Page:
Cavendish collected a number of works by Van Dyck, including portraits of himself and of his second wife, Margaret Cavendish, Duchess of Newcastle – author of the groundbreaking sci-fi novel The Blazing World, published in 1666.
Miniature portrait paintings by Jean Petitot
The Dukes of Portland and their families not only collected grand full-length oils but also tiny, intimate miniature portraits. The collection of these is one of three significant miniature collections in the country – along with that of the Royal Collection and that belonging to the Duke of Buccleuch.
In 'Unseen Treasures' you'll find a group of miniatures by Jean Petitot, including a self-portrait. Petitot was a court painter for Charles I in the seventeenth century and was exiled with the royal family after the King's execution. Here you can see his portraits of the family – Charles I, his wife, Queen Henrietta Maria, and his son and heir, the Prince of Wales (later Charles II).
Netherlandish art was hugely fashionable with members of the seventeenth-century English aristocracy. Family ancestor Hans Willem Bentinck, 1st Earl of Portland, was a favourite of William of Orange, and so it is unsurprising that the Portland Collection contains many fantastic works of art by Dutch artists.
The exhibition includes stunning cabinet paintings by Bruegel the elder, Brueghel the younger, Hendrick van Steenwijck the younger and Cornelis van Poelenburgh; as well as Lucas van Valkenborch's panel painting of the Tower of Babel, and a stunning selection of Dutch silver.
The jewellery in the collection often speaks of the family's royal connections. One of the star items is the earring Charles I was wearing at his execution.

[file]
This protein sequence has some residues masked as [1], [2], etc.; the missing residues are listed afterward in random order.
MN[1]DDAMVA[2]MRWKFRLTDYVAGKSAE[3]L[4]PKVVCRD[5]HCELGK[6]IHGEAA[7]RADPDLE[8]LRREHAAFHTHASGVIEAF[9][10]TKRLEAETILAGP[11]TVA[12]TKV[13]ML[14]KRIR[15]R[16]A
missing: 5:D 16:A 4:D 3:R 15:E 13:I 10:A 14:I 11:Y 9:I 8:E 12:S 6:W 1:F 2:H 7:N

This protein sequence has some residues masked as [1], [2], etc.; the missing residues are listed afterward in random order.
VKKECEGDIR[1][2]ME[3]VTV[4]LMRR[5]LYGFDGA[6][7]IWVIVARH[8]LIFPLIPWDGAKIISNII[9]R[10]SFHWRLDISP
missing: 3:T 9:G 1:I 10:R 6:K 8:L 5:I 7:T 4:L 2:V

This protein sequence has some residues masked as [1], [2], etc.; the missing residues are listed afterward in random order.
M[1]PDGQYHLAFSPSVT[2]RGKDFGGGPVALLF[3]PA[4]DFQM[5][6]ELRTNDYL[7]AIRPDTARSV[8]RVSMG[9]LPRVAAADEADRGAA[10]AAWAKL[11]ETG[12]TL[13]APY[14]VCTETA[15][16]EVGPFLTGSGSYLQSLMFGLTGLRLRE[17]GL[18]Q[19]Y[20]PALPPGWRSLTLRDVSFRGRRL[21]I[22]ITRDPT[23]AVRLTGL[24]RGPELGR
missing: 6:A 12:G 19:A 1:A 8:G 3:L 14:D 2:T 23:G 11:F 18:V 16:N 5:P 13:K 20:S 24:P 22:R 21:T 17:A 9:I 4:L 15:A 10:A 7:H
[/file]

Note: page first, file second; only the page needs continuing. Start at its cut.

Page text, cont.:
The iconic pearl drop was taken from the King's head after his death, and is accompanied by a note from his granddaughter which reads 'This pearl was taken out of ye King my grandfather's ear and given to ye Princess Royall'.
Also on show is Mary II's ruby coronation ring – which has never been shown in a public exhibition before. Mary chose the deeply coloured 'pigeon blood' ruby ring to be used for her coronation for its special significance, as it was the first ring that was given to her by William of Orange.
This tapestry is from a set of five designs which are taken from William Cavendish's influential book on horsemanship, from which the modern art of dressage was developed.
It was woven by Wauters in 1660 from the book's illustrations by Abraham Jansz van Diepenbeeck, and it is believed that only eight sets were made.
Visitors can see three tapestries from the Welbeck set in 'Unseen Treasures of The Portland Collection' and the remaining two works on the bookable tours of Welbeck Abbey's State Rooms.
The tapestries are accompanied in the exhibition by a copy of Cavendish's Horsemanship book and five huge horse portraits, made by an unknown artist in 1628.
These gigantic paintings each measure two metres wide and are thought to be unique in British art. We believe that they were commissioned by William Cavendish for one of his riding schools in Welbeck Abbey or Bolsover Castle.
Rebecca Hardy, Marketing Manager at the Harley Foundation
'Unseen Treasures of The Portland Collection' is sponsored by Bonhams